WHO: Medical worker infections and shortages hamper Ebola response

Two medical workers assisting with the Ebola outbreak response in Sierra Leone have been sickened by the disease, one of them deployed by the World Health Organization (WHO) and the other a British nurse who was airlifted to a London hospital for treatment.

News of two more infected aid workers comes as the WHO today expressed heightened concerns about the impact the outbreak is having on health workers battling the disease and obstacles the infections pose to getting enough workers from overseas to staff treatment centers.

Response worker infections

According to media reports, the WHO-deployed health worker is an epidemiologist from Senegal. The WHO said on its Twitter feed that the worker is with the Global Outbreak Alert and Response Network (GOARN). In a statement yesterday the WHO said it was working to ensure that the patient, who got sick in Sierra Leone, has the best care possible, with the option of medical evacuation if needed.

The health worker was in Kailahun district tracing Ebola virus disease (EVD) cases, according to Politico SL, a newspaper based in Sierra Leone. The district has been one of Sierra Leone's EVD hot spots.

The WHO said it has so far deployed about 400 staff members of its own and from partner organizations, and the patient is the first of that number to be infected in the outbreak. It added that it recognized the risk Ebola virus poses to health workers and takes many precautions before they deploy to help them protect themselves in the field.

Meanwhile, Public Health England (PHE) yesterday said a British national living in Sierra Leone has been diagnosed with EVD and is being medically evacuated to the United Kingdom, to be treated in an isolation unit at the Royal Free NHS Foundation hospital in London. It said the patient was not currently in serious condition.

John Watson, MBBS, MSc, PHE's deputy chief medical officer, said in the statement that the UK has a robust, well-tested system for handling unusual infectious diseases and that the country's hospitals have a proven record of managing imported infectious diseases. "This patient will be isolated and will receive the best care possible."

The PHE said it would provide no other details about the patient, to protect the patient's privacy. However, according to a media report, the patient is a man who has been working as a volunteer nurse at Kenema Government Hospital over the last 3 months.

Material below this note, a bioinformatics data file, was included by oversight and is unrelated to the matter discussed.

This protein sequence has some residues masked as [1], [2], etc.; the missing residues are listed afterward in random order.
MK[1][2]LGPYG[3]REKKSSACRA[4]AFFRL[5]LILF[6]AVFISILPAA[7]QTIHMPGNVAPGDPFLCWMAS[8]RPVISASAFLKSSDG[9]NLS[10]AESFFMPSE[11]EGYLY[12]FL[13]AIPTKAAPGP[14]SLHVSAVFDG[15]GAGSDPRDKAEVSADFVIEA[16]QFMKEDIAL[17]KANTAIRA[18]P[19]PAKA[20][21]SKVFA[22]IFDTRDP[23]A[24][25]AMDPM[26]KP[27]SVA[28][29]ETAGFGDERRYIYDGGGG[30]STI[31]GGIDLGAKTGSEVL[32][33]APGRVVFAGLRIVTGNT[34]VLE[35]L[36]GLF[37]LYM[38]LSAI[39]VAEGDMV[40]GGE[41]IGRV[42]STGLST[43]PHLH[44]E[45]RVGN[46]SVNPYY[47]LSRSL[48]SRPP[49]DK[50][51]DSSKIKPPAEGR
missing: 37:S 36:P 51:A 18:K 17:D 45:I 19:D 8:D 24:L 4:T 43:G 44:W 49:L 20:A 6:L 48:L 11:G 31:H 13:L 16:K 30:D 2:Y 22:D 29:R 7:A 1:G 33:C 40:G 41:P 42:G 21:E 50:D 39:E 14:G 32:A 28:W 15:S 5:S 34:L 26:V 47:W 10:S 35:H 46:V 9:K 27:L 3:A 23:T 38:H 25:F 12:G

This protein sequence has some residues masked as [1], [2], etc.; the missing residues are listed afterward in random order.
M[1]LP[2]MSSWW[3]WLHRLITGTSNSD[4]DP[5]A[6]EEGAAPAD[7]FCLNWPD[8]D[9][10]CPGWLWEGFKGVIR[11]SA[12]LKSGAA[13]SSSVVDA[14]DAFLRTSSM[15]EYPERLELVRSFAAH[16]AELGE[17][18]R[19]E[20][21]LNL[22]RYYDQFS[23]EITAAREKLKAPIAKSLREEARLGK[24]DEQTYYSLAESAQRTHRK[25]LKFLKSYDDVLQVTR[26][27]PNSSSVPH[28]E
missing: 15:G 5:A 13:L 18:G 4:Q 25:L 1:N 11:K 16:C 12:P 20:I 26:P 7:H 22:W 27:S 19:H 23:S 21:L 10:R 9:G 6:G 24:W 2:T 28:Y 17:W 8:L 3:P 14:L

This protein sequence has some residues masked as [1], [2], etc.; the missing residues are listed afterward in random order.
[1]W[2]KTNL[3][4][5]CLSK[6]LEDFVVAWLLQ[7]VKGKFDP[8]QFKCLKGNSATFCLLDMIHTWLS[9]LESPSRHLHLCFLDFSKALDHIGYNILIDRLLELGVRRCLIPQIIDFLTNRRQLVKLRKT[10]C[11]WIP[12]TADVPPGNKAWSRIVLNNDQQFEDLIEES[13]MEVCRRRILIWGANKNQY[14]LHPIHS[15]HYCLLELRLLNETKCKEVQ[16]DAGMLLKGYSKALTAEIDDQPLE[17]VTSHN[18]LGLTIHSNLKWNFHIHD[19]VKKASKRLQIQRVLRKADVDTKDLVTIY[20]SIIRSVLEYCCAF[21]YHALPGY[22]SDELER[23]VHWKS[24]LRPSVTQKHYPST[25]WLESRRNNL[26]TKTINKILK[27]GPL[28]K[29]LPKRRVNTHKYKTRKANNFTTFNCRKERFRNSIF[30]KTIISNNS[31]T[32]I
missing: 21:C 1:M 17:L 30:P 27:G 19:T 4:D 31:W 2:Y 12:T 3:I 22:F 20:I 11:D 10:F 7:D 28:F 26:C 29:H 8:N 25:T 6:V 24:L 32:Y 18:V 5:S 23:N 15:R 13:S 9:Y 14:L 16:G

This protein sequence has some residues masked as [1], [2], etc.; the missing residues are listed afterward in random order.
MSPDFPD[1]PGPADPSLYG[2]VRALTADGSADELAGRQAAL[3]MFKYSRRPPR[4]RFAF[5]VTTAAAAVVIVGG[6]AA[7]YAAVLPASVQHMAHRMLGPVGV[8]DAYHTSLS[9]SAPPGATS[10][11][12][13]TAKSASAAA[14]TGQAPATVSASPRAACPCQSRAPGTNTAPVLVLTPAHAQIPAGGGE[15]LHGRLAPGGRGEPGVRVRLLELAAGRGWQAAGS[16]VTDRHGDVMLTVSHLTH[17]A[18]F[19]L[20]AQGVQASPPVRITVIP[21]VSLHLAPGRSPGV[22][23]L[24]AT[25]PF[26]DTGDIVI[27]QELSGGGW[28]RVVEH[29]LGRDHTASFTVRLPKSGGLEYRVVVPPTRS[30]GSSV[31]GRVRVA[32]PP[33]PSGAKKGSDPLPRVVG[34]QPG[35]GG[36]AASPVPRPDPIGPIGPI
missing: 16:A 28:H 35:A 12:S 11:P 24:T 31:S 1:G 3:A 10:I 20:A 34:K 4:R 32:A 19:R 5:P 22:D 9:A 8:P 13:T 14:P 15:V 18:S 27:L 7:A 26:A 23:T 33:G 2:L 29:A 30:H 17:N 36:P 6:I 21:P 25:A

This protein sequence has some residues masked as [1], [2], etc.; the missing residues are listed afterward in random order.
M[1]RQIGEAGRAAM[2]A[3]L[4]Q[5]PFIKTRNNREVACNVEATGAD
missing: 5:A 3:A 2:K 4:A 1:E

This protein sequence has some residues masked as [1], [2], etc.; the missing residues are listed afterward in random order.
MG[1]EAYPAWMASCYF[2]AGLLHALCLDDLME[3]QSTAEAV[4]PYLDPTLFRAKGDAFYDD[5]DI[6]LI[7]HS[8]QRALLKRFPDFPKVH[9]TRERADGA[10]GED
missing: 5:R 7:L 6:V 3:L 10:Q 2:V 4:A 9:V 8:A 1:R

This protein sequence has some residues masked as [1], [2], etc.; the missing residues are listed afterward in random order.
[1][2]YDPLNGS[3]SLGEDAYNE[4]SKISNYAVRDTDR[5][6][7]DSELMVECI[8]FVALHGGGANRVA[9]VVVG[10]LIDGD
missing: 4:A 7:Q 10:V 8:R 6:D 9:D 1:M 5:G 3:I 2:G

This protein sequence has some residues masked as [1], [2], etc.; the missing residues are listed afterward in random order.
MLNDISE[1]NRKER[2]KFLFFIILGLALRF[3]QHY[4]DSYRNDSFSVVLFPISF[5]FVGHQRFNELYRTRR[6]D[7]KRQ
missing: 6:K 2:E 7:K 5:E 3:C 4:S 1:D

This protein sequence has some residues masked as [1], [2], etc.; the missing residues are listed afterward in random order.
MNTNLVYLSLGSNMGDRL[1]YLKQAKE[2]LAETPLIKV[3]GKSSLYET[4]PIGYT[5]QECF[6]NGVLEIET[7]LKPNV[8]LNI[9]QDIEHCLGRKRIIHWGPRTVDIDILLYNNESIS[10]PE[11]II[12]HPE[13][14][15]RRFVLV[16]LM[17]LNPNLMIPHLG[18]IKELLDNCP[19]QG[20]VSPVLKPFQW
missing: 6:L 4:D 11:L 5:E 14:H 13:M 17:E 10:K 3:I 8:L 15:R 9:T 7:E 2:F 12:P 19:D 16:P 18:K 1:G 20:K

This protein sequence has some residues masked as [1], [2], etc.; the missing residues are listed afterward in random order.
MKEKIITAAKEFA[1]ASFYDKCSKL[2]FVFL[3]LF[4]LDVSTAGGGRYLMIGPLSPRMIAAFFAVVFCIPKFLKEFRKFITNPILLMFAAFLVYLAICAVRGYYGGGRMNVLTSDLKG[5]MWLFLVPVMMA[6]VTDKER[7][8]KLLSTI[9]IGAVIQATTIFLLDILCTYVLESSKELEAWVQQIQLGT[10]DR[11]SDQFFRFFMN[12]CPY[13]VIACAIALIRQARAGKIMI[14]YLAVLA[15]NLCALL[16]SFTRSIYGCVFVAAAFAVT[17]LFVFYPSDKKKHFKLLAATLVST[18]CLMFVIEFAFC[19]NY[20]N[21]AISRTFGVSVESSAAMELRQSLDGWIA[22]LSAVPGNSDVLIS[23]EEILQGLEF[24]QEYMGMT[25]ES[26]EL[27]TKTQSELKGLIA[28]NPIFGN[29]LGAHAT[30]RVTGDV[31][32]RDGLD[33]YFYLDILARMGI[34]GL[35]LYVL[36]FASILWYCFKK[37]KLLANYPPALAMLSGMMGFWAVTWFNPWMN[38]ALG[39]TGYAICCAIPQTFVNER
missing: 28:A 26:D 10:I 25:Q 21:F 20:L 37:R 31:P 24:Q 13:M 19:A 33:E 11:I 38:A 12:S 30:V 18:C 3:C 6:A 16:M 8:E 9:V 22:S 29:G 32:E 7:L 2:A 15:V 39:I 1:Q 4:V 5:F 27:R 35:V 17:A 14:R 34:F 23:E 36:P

The British patient is the fifth medical worker to be flown out of West Africa because of EVD. The others are two Americans who worked for a Christian missionary group, both of whom have recovered, a Spanish priest who died from his infection, and a Spanish nun who reportedly did not have EVD.

WHO details burden on workers, outbreak challenges

The WHO today singled out the high burden the disease has had on health workers as one of the outbreak's unprecedented features. More than 240 healthcare workers have been sickened by Ebola virus disease (EVD) in the four West African countries affected by the event, the agency said. More than half of them have died. Among them have been some of the top doctors in Liberia and Sierra Leone.

Several factors explain the high toll the disease is taking on medical staff, the WHO said. They include shortages and improper use of personal protective equipment (PPE), too few medical staff to respond to the outbreak, and compassion that prompts health workers to work in isolation wards beyond the number of hours recommended for safety reasons.

Aside from shortages, the PPE is hot and cumbersome, especially in tropical climates, pushing clinicians beyond their physical limits, with some working 12-hour shifts. "Staff who are exhausted are more prone to make mistakes," the WHO said.